Kind of. It’s a custom-made distribution plate, which was based on my design. I ordered it from WV Mech in Malaysia. In order to achieve straight-looking tubing, your measurements must be perfect, and I actually ended up ordering three of them before the final model. The earlier models didn’t have the orange propeller, which works as
a flow indicator.

It looks incredibly neat from the front – how did you go about hiding the cables, and how does it look from the back?

I’m a little bit of a perfectionist, and I hate messy cases. I wanted to have as near to a cableless case as possible. I also added some white sleeves to some of the wires, and the vertical graphics card mount hides some of the cables at the bottom too. On the other hand, my cabling at the back isn’t so good, although you can’t see it anyway!

Where did you get the orange PSU cables from, and is that a Lian Li Strimer Plus on the ATX and GPU power cables?

I bought the orange PSU cable from eBay – you can get them very cheap from there. And yes, the ATX and GPU power cables use the newest Lian Li Strimer Plus, and boy, I must say they look incredible.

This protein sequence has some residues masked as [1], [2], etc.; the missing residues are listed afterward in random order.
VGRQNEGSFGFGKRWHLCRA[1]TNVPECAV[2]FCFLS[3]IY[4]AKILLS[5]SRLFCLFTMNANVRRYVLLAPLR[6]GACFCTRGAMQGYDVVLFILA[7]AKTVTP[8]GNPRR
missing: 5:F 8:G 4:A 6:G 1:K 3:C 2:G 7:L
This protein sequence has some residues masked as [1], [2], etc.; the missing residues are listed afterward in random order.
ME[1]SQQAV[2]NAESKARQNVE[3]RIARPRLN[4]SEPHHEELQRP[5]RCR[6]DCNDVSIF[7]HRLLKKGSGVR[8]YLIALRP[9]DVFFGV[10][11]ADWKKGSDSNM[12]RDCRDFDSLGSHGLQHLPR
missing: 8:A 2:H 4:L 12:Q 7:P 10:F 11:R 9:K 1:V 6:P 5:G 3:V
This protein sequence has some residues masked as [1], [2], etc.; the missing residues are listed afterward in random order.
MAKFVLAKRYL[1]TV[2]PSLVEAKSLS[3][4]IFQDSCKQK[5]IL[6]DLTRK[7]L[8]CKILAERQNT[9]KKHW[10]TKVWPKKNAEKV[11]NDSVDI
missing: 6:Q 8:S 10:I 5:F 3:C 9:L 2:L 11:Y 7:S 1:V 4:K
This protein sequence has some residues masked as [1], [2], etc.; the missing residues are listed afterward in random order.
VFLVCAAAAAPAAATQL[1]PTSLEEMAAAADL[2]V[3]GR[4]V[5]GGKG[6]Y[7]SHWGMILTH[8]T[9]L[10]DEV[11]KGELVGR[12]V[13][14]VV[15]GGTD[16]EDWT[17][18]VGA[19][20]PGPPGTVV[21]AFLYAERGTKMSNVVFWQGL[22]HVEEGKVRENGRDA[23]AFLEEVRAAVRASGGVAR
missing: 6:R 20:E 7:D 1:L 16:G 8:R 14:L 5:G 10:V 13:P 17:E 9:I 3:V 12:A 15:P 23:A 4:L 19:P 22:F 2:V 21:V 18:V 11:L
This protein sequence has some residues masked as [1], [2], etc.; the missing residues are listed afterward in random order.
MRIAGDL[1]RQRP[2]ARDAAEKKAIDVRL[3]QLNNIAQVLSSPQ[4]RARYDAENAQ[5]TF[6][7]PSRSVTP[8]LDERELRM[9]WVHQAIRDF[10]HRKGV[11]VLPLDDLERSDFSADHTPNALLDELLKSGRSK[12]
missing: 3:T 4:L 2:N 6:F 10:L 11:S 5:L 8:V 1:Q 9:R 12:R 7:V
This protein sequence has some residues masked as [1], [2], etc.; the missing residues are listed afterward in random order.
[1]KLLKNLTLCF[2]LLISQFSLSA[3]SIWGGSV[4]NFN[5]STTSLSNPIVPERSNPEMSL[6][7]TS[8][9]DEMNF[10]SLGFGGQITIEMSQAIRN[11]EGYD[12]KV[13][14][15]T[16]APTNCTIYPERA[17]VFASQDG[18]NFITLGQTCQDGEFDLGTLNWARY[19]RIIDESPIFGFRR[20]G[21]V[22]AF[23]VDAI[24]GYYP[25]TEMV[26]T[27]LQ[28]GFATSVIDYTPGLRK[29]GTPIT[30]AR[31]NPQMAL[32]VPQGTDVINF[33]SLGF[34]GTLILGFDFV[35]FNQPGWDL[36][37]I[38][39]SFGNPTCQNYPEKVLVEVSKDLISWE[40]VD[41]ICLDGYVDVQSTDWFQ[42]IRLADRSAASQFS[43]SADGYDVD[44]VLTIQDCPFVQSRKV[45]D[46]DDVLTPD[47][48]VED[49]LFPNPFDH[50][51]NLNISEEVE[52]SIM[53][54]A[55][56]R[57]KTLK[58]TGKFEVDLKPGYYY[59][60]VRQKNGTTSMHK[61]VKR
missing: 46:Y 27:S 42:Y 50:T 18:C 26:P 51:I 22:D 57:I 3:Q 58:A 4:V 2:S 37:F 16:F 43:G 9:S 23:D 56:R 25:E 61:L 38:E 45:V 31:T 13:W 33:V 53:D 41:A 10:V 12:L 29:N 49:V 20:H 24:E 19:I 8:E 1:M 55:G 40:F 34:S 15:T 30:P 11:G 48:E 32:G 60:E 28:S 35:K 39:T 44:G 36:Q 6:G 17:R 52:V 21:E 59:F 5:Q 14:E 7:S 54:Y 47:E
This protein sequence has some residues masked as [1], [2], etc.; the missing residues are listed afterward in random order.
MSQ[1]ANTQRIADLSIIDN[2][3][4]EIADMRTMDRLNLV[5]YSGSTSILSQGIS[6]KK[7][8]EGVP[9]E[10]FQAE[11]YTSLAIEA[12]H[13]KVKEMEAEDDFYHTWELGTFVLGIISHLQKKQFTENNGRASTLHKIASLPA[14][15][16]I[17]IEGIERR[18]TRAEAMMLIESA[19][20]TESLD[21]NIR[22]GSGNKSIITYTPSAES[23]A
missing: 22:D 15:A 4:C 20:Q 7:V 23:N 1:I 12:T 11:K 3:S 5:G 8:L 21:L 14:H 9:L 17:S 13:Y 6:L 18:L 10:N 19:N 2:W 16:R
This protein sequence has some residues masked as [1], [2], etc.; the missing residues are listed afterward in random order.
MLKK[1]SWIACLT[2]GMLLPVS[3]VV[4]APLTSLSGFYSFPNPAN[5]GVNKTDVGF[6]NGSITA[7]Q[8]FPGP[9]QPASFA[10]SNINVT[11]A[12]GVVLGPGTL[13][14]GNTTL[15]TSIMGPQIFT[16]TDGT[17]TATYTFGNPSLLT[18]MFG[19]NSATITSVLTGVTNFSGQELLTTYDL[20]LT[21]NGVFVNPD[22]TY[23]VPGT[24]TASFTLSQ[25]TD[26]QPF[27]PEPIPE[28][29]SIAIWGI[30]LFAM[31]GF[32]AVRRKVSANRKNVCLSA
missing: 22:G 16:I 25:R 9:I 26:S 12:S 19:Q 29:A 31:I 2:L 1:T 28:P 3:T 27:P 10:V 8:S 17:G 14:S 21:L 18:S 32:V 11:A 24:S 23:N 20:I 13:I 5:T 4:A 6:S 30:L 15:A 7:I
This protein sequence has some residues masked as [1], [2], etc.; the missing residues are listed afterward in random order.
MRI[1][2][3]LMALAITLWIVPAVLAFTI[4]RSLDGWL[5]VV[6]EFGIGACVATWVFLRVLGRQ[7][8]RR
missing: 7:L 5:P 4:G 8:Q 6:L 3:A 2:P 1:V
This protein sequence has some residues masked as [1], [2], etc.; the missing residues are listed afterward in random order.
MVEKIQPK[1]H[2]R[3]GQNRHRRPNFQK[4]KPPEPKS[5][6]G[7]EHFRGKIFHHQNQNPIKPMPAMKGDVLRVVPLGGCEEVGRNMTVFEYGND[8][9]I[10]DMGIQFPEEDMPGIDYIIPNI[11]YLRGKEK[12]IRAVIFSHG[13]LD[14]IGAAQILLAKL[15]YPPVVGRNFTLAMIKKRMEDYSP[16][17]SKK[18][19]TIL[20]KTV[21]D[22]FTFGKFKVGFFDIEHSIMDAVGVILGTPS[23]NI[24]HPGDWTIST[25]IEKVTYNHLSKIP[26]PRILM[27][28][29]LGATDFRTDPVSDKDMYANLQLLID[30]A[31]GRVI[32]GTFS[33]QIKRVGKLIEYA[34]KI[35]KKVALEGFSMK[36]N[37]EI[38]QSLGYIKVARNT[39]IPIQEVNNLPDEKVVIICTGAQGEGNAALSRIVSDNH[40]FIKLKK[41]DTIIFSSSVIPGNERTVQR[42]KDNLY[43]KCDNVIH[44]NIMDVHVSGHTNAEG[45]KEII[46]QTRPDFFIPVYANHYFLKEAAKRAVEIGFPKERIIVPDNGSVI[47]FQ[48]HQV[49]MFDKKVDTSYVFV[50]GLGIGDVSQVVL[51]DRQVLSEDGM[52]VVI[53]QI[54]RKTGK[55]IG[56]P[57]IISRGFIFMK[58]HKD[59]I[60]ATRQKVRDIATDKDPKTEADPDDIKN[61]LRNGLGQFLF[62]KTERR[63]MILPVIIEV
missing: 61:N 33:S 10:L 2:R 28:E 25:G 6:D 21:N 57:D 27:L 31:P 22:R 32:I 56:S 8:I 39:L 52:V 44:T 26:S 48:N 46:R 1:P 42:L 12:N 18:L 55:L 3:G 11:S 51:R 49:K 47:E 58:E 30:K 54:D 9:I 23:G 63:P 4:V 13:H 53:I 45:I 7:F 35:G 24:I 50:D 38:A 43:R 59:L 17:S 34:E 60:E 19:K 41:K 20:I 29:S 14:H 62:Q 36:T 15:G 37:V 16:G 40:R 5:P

How did you go about planning, cutting and measuring the water-cooling loop for this setup, and why did you avoid tubing bends?

I need to be honest with you here – I planned it as I was going along and putting it all together. I wanted to avoid covering the main components with the tubing, so I went around parts such as the RAM and cables. I also wanted to show off that RGB goodness. I went for angled fittings instead of bends – in my view, it looks better (more like plumbing).

On the plus side, this decision also made the build easier, as I didn’t have to work with a heat gun to try to make perfect 90-degree angles. If any of my measurements were wrong, I only had to cut another straight tube to replace the wrong one, rather than worrying about making another angle again.

A Star Wars gaming PC which has custom water-cooling and hard tubing

What material was used to make the tubes, and how did you cut them to size?

They’re made of PETG plastic, and I simply used a metal hacksaw to cut them to size, which is quick and easy.